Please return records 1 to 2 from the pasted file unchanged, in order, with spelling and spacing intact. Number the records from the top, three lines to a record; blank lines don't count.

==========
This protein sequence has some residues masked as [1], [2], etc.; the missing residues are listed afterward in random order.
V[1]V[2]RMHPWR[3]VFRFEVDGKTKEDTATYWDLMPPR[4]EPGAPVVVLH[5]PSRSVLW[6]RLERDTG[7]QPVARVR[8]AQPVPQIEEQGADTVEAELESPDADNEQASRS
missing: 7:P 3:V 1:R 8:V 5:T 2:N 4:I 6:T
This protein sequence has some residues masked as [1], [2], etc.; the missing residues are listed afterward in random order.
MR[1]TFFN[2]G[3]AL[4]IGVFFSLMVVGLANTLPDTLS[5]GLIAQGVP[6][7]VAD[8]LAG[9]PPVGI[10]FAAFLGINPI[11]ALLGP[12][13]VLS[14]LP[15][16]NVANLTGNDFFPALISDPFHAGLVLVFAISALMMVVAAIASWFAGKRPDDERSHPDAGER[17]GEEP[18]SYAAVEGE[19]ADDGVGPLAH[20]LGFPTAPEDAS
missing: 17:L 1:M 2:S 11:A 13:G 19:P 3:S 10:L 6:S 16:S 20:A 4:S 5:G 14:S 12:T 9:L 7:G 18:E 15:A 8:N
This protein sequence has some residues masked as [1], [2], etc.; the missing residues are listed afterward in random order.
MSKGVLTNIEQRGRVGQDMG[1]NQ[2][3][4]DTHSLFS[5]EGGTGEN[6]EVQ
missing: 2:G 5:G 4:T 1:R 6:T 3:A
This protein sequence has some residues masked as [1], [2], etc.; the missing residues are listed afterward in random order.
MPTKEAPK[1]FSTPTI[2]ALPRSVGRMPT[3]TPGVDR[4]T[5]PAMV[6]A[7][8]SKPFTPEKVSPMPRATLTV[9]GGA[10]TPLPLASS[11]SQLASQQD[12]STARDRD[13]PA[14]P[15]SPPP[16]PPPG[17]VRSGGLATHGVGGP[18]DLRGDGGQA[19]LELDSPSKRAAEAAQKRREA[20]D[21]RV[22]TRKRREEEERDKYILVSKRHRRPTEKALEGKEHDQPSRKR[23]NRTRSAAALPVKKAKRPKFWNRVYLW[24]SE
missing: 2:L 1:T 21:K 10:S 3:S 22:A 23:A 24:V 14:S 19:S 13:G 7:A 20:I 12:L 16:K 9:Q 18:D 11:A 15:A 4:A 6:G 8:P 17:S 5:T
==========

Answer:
This protein sequence has some residues masked as [1], [2], etc.; the missing residues are listed afterward in random order.
V[1]V[2]RMHPWR[3]VFRFEVDGKTKEDTATYWDLMPPR[4]EPGAPVVVLH[5]PSRSVLW[6]RLERDTG[7]QPVARVR[8]AQPVPQIEEQGADTVEAELESPDADNEQASRS
missing: 7:P 3:V 1:R 8:V 5:T 2:N 4:I 6:T
This protein sequence has some residues masked as [1], [2], etc.; the missing residues are listed afterward in random order.
MR[1]TFFN[2]G[3]AL[4]IGVFFSLMVVGLANTLPDTLS[5]GLIAQGVP[6][7]VAD[8]LAG[9]PPVGI[10]FAAFLGINPI[11]ALLGP[12][13]VLS[14]LP[15][16]NVANLTGNDFFPALISDPFHAGLVLVFAISALMMVVAAIASWFAGKRPDDERSHPDAGER[17]GEEP[18]SYAAVEGE[19]ADDGVGPLAH[20]LGFPTAPEDAS
missing: 17:L 1:M 2:S 11:A 13:G 19:P 3:S 10:L 6:S 16:S 20:A 4:S 5:G 14:S 12:T 9:L 7:G 18:E 15:A 8:N